It's only natural that people are hyped about the new NSX. After all, it's been more than ten years since the production of the last NSX ended. But even with something as advanced and attractive as a three-motor Sport Hybrid and a twin-clutch seven-speed transmission, we have a gut feeling the earlier generations won't be forgotten that easily—which brings us to this show-stopping '92 example that stole the SEMA show last year. Robert Chew became the first NSX owner to complete a Rocket Bunny widebody conversion.
"Growing up early in the scene, it was all about Hondas," Robert began. "I was always around them back in high school and the NSX was the unattainable dream, the flagship car. The initial goal was to purchase the car and go with a clean NSX-R type look, but that direction took a drastic turn when I was contacted for the Rocket Bunny opportunity." The NSX-R look and Rocket Bunny widebody are as opposite as it gets. Robert was sure to piss off the purists, but he was OK with that. As of press time, his car is one of two Rocket Bunny NSXs in the entire world (the only one in the U.S.). The other car belongs to Kei Miura of TRA Kyoto—the lead designer of Rocket Bunny, of course.
Taking a closer look at the kit for the NSX, you'll notice this isn't as easy of an affair as the Rocket Bunny kits for the Scion FR-S in comparison—we're talking a full body conversion with a lot more than just fender cutting. Inspired by JGTC, Miura-san designed the front-end as one-piece that includes the fenders, bumper, and hood. Taking styling cues from BenSopra, the one-piece front end is a clamshell cowl that pivots towards the front of the car. In the rear, a huge chunk of the rear arches were cut off and replaced with a rear cover that has a the popular bumper-less look we've been seeing Rocket Bunny Nissan S13 conversions. Normally you'd find either a ducktail wing or a GT wing next, but for this NSX, it has both.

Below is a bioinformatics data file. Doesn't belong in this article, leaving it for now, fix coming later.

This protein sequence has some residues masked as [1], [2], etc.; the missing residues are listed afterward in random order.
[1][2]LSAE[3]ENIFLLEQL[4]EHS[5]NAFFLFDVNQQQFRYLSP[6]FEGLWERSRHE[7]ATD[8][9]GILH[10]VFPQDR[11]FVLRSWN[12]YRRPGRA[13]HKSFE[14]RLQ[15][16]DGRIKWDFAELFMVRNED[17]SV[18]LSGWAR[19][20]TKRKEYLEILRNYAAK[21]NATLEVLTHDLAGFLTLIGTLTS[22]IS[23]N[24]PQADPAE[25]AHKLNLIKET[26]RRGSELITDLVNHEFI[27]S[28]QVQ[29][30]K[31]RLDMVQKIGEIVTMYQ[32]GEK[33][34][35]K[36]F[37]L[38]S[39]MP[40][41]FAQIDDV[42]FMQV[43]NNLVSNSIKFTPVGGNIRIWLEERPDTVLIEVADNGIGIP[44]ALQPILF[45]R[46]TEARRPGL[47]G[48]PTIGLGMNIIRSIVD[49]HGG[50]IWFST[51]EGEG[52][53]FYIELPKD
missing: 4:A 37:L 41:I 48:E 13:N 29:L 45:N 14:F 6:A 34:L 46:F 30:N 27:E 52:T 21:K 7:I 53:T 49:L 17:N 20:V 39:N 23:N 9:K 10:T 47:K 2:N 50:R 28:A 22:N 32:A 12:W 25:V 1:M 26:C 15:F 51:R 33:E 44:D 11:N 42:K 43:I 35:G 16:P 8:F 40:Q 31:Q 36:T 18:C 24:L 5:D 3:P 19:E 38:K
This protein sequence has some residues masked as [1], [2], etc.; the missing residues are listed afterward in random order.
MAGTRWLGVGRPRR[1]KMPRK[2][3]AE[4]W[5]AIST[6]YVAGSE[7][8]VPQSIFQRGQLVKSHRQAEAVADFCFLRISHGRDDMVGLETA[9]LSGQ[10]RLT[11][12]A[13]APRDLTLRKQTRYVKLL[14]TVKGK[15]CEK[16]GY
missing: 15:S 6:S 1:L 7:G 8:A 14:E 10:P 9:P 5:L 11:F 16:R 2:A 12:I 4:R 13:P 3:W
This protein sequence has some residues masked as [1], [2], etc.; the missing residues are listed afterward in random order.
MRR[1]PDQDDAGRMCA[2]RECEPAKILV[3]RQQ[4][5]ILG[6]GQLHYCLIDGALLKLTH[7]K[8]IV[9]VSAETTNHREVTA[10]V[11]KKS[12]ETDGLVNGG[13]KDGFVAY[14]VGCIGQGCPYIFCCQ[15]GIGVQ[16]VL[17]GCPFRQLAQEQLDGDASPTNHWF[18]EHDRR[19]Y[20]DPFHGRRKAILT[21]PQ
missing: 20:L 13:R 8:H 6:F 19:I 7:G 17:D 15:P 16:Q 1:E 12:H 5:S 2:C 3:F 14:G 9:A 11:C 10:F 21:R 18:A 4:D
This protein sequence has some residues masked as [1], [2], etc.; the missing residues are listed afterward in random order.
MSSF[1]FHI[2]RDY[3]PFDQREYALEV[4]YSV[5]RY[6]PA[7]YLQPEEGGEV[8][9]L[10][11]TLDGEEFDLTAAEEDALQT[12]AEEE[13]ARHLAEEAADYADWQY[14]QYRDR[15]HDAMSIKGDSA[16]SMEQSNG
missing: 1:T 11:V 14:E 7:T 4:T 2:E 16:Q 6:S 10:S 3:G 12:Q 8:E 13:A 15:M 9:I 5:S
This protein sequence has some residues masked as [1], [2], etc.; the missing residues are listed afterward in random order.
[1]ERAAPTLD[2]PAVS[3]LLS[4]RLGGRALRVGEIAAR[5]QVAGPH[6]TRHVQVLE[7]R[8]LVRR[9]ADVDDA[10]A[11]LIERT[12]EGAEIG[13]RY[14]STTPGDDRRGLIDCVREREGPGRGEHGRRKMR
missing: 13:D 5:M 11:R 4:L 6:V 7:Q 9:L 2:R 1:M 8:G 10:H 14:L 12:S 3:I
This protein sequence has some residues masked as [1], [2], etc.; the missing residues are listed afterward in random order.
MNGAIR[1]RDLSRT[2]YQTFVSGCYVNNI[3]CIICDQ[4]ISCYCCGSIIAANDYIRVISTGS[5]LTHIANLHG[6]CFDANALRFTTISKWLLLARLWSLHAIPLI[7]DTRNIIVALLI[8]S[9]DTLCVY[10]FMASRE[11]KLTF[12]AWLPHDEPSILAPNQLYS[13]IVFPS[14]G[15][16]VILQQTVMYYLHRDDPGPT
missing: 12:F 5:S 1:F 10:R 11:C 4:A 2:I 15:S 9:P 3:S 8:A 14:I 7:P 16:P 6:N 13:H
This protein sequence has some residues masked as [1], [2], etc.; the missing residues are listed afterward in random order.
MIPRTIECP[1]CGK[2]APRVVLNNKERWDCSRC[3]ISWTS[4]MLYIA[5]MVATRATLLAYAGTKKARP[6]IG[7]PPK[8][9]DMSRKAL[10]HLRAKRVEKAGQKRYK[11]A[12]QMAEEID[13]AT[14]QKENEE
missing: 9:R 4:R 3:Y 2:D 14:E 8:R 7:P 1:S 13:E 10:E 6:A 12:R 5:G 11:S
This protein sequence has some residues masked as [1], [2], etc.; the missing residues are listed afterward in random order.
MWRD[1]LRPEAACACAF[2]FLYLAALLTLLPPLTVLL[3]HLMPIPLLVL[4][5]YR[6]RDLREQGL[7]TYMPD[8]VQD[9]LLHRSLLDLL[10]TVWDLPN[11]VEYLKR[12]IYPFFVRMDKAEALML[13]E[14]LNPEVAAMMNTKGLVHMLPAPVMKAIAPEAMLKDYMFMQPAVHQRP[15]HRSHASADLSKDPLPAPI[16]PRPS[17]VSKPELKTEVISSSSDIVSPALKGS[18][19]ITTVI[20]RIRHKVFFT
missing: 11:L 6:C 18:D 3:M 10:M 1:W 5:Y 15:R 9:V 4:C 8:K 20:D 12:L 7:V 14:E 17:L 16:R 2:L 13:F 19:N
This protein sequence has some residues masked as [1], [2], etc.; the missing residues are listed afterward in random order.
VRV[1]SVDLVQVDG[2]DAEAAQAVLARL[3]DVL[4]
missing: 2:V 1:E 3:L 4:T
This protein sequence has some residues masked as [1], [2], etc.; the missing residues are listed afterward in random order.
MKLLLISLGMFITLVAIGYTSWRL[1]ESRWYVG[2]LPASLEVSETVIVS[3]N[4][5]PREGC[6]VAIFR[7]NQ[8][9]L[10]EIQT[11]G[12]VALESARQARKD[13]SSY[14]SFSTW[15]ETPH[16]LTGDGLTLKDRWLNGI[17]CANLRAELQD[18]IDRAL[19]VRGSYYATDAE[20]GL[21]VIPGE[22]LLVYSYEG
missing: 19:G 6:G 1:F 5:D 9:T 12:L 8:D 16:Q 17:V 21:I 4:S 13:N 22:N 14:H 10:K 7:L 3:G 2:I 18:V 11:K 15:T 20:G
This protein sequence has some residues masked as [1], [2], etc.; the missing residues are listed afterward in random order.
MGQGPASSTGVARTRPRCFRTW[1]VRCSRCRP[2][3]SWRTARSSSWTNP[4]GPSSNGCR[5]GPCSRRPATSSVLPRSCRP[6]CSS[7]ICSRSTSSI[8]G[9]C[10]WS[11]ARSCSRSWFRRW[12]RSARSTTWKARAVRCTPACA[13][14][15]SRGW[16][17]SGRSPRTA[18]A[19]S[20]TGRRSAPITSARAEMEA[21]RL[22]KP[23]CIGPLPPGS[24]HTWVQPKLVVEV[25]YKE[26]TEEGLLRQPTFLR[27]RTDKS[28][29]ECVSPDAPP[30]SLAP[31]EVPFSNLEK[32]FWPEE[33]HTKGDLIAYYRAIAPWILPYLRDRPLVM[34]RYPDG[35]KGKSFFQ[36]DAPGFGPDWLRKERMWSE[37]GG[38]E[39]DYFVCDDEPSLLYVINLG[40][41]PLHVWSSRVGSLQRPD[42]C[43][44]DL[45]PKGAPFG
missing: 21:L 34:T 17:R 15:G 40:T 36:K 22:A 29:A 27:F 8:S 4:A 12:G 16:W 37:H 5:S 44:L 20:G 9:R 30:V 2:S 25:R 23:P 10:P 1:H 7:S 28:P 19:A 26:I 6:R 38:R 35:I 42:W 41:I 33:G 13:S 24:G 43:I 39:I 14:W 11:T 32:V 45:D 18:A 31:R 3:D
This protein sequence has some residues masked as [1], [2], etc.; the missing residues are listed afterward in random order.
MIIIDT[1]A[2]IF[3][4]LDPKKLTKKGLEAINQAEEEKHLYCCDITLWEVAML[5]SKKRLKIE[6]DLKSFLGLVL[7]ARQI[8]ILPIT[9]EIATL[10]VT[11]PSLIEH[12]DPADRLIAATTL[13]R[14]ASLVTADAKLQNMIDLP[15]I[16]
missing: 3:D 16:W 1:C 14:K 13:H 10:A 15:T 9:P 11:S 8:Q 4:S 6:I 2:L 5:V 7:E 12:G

A proper set of Rocket Bunny 6666 wheels produced by Enkei was painted matte black to round up the exterior. As you can imagine a lot of work had to be done, but even with critical parts stuck at port and customs, Robert and the guys at Autofashion in San Diego still managed to put the entire car together 10 days prior to SEMA (And we thought we had it bad for our Scion Tuner Challenge!).
Rest assured, this isn't just a pretty car with blue chrome wrap. The C30A motor was rebuilt with forged internals and given some good ol' forced induction with an ever-so-arousing supercharger from GruppeM. The kit is based around an Eaton Roots-style blower and designed by GruppeM founder and president Mamoru Ogose. With all the other upgrades to the engine, Robert's NSX is pushing roughly 316 hp and 253 lb-ft of torque. "The GruppeM supercharger is probably the most rare part on the car," Robert explained. "I looked for this engine setup for about two years. The supercharger makes less power than some of the Comptech setups, but I wanted it because it was period correct and cost up to $10,000 in the early '90s."
Although Robert's plans for an NSX-R clone were scrapped, the interior still pays homage to the legendary Honda with an NSX-R shift knob and shift boot. Keeping him and his girlfriend Yuri strapped down are a pair Bride carbon-Kevlar seats with Takata harnesses. Open what's left of the rear and you'll find a Hennessy-inspired AirREX trunk setup—apparently the drink of choice around Autofashion (Drinks on Freddie. - SD).
"What I really love about the car is how other people react. Statistically, kids and people in general care less and less about cars these days. Yet, everywhere I go whether in a parking lot or freeway, people go crazy over this car and start taking pictures or asking questions with huge smiles. I hope that builds like this can reinvigorate interest in cars and tuning specifically. Modifying cars has been my hobby since a young age and I'd love to see more of the future generations involved," concluded Robert. This Rocket Bunny build might not be exactly the car Robert envisioned when he first wanted an NSX back in high school, but what he accomplished has made a greater impact on the community than any NSX-R clone could ever do.